If the bottom of your central heating radiator is warm but the top is cold it means that the radiatorradiator bleeding image is malfunctioning and needs bleeding. Remember to take care and not burn your hand on the radiator when you are checking this. Bleeding is not a medical process but it is a way of getting care and of the radiator so that the hot water can properly flow through the radiator keep it warm and able to your property.

If the whole radiator is cool radiator despite the fact that the central heating system is on then it could be that the radiator is almost full of air. The air prevents the hot water circulating and no real difference in temperature between the top and bottom of the radiator will be experienced. This problem will contrast with the remainder of the other radiators in your central heating system which will be hot to the touch if they are operating normally.

How do I bleed a radiator at home?

The process for bleeding a home radiator is relatively simple and safe if you follow a few procedures. All radiators are supplied with a small bleed key. If you don’t have one they can be obtained cheaply from a local diy shop. Look carefully near the top of the radiator and on one side you should see a small protrusion called the bleed valve. To bleed the radiator you need to open this bleed valve a small amount. When you do this listed carefully and you will hear the air escape from the top of the radiator. Ensure that you do not allow the water to flow out as it could scald you or mark the carpets. Pay attention because at some point the air will have been fully expelled and will be followed by hot water. At this moment you need to be able to switch the valve off without delay.

If you decide you want to bleed a radiator in a sealed system you will first need to reduce the air pressure in the whole system (consult your manual for how to do this). Do remember that when you have finished you will need to top up the system afterward from the main cold water feed.

BE CAREFUL when turning the bleed valve. Have a small plastic bowl to catch any drops of water which escape and an old rag to shield your hand if required.

bleed radiator imageFirst switch off the heating boiler, failure to do this could allow more air to get into your system. Use the radiator bleed key to carefully turn the bleed valve counter-clockwise a small amount, 1/2 turn would be ample here. The air trapped in the radiator will start escaping with the hissing sound we mentioned – it is similar to a that in a bicycle tire. when you start to pump it up. When finally water begins to drip out of the valve you will know that all the air has been purged, and you can now carefully gently twist the bleed valve the other way to close it. Check for any leaks and then switch the heating back on and thoroughly check that there are no ongoing leaks from the radiator valve you have just bled. If there are check that you tightened it properly.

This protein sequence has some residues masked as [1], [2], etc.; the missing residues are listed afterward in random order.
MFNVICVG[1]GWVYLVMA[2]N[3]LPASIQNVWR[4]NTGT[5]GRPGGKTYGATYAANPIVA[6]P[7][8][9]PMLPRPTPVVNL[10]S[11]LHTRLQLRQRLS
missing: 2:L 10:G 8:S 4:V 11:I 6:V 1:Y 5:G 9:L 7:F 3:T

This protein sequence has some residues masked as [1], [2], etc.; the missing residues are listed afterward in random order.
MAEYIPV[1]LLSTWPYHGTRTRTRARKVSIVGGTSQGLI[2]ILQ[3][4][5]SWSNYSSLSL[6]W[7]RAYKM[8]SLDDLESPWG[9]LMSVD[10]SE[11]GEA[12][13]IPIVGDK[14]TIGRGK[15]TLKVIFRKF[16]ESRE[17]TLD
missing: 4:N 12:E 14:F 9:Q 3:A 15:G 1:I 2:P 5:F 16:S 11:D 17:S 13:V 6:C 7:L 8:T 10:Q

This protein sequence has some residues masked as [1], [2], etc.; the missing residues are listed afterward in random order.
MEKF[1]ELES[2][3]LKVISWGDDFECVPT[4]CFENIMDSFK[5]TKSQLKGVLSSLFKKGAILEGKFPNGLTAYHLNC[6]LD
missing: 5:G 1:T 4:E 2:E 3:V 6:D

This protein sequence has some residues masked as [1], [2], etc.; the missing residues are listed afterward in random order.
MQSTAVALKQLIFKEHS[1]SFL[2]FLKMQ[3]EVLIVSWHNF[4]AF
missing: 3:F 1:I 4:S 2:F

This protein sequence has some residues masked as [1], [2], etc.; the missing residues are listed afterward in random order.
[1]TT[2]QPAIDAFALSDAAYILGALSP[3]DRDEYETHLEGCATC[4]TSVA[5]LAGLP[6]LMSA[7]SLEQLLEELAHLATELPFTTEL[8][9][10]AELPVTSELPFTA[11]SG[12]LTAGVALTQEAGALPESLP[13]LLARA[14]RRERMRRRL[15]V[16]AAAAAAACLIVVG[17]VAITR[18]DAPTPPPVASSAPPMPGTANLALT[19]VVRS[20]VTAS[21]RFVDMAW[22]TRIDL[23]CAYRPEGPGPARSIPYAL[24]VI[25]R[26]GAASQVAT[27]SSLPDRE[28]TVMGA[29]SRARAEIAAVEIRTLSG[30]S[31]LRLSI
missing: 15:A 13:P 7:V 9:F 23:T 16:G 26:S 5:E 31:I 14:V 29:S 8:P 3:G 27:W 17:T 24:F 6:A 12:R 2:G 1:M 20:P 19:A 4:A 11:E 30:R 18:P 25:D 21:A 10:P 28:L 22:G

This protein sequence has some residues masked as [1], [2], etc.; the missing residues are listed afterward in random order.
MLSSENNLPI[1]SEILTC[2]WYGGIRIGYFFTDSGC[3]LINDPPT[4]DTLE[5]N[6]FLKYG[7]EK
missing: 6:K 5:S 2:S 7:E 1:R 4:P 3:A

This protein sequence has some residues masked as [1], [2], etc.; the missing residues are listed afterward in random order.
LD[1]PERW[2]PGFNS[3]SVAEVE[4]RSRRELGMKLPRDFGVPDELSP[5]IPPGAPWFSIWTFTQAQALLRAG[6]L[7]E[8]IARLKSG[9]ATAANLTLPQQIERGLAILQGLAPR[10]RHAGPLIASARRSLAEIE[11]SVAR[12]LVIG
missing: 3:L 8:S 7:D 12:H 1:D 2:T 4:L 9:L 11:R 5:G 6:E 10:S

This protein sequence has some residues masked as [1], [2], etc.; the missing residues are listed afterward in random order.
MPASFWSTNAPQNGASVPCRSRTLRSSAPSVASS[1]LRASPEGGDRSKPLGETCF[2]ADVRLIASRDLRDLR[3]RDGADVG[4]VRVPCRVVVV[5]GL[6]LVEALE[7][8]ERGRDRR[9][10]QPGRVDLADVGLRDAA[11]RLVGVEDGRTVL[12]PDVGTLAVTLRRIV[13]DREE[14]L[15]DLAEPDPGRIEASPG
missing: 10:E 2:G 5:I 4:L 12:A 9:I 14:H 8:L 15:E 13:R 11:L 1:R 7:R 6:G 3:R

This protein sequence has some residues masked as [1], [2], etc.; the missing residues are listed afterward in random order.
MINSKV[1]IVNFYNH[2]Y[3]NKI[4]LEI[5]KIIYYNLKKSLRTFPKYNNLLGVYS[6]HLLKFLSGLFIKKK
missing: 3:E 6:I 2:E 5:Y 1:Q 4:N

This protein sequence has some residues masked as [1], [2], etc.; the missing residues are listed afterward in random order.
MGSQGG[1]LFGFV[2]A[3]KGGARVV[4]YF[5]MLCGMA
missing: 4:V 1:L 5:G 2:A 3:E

As we covered earlier check the system pressure and top up the water f the central heating system was a sealed system, if you have any problems consult your central heating system manual.

If you have followed the radiator bleeding process as outlined and it not seem to improve the operating performance of your heating, especially if several central heating radiators are malfunctioning, there may be another problem and you will need to call out a plumber.

How much do replacement radiators cost?

If you are searching for replacement radiators they can be purchased direct from suppliers for installation by a trained CORGI engineer. Some examples are illustrated below.


  

6 Responses to “Bleed a Radiator”

  • Mary Legworth says:

    I thought that this would be difficult but, thanks to your article, I managed to complete it and my lounge radiator is now warm all over. A great help and thanks.

  • Brian T says:

    When I did this all was good when the air was coming out then the water that followed was brown. Does this show I have a problem?

  • Boiler Systems says:

    Not always. Often water in heating systems is discoloured from some internal rust or from inhibitor chemicals which may have been added at installation.

    If your system is old ask the heating engineer for a second opinion at the next service.

  • Leonne Walt says:

    Really helpful. My mum lives 100 miles away and had a problem with her bedroom radiator. I emailed this link to her and it gave her the confidence to bleed the radiator herself.

  • carlos russi says:

    DEar Sirs , I have boght a flat in south london . We have a Worcester Bosch 240 Combi RSF Boiler. We Had pay a bout £400 in total to Global GAs , who was recomended to us by EDF ,our supplier. They got the boiler working again but they can not garantee quality of the job . Just because we dont have the manual for this type of boiler. I think it is unusual , and not good enough. I am worried that because we dont know how to set up the timer on the boiler we have to turn it on/off from the wall . Who can I go to get a manual for this boiler. An get a secon look by a professional but this time with the correct manual so we can be sure that our heating system is working properly and not using unnecessary energy.

    regards

    Carlos Russi

  • Boiler Systems says:

    You should be able to get a manual from the manufacturer. Worcester Bosch after sales can be contacted on 08457 256206. Their literature line is on 01905 752556.

    If you want npower to review the heating you can call them for a quote. You can also discuss taking out an annual boiler maintenance agreement rather than taking a one off visit which may be more economical for you.


  

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